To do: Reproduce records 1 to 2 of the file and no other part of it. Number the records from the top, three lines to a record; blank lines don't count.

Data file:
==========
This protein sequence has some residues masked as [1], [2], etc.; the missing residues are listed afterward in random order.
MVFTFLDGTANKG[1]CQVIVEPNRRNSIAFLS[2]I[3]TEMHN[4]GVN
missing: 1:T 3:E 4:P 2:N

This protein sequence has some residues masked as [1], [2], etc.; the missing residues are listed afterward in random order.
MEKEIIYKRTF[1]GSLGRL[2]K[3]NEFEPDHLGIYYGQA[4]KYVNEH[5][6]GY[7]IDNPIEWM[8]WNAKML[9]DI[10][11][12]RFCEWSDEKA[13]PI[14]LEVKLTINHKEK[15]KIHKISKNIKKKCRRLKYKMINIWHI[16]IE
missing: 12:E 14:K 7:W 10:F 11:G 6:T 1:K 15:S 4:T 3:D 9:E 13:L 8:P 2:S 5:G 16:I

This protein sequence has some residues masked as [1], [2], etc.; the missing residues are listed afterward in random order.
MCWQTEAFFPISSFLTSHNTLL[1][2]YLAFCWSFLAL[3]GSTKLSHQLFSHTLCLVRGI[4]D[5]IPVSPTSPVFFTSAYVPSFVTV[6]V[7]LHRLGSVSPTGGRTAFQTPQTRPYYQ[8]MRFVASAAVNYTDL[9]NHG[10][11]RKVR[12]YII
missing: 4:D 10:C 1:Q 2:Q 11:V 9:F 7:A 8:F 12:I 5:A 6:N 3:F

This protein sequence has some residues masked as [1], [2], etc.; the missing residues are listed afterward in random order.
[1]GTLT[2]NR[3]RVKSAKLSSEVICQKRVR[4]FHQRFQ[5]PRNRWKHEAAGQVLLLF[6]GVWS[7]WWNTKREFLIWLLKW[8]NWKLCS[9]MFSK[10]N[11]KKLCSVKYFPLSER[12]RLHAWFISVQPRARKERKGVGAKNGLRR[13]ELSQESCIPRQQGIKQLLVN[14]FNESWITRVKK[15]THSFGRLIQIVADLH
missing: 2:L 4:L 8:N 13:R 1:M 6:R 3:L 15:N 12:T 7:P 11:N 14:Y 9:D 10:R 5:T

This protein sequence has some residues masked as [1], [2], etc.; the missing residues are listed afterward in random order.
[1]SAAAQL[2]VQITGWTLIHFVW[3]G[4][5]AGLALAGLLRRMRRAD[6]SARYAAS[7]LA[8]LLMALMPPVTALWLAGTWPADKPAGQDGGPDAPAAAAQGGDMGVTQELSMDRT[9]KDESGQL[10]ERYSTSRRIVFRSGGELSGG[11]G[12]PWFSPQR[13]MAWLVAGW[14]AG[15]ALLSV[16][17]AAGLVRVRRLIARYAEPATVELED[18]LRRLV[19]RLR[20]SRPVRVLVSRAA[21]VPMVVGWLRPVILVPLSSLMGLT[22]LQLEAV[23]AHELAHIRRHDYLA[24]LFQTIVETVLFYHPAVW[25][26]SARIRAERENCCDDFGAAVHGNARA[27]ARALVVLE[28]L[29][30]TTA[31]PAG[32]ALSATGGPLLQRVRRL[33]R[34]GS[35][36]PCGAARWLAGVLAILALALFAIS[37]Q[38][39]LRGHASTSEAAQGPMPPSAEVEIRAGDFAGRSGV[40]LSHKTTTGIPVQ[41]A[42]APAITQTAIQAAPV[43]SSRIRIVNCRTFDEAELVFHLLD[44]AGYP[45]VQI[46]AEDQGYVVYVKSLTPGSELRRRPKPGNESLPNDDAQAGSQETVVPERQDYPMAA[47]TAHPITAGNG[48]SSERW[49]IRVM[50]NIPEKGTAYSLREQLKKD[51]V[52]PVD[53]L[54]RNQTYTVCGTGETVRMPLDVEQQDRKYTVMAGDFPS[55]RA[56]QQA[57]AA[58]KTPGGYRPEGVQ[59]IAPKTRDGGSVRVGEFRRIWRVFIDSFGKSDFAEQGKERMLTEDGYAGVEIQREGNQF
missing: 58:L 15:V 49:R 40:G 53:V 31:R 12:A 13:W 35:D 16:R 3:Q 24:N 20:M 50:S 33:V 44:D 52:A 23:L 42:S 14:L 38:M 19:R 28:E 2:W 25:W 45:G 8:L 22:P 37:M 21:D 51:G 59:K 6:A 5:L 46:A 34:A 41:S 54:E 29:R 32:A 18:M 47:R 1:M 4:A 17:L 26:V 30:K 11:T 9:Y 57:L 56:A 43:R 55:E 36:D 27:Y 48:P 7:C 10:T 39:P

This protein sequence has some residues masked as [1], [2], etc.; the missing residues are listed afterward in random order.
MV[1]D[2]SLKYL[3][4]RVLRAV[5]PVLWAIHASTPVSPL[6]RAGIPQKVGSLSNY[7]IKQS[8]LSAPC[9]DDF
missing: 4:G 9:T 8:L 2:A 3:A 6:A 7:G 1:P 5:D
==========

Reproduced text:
This protein sequence has some residues masked as [1], [2], etc.; the missing residues are listed afterward in random order.
MVFTFLDGTANKG[1]CQVIVEPNRRNSIAFLS[2]I[3]TEMHN[4]GVN
missing: 1:T 3:E 4:P 2:N

This protein sequence has some residues masked as [1], [2], etc.; the missing residues are listed afterward in random order.
MEKEIIYKRTF[1]GSLGRL[2]K[3]NEFEPDHLGIYYGQA[4]KYVNEH[5][6]GY[7]IDNPIEWM[8]WNAKML[9]DI[10][11][12]RFCEWSDEKA[13]PI[14]LEVKLTINHKEK[15]KIHKISKNIKKKCRRLKYKMINIWHI[16]IE
missing: 12:E 14:K 7:W 10:F 11:G 6:T 1:K 15:S 4:T 3:D 9:E 13:L 8:P 2:S 5:G 16:I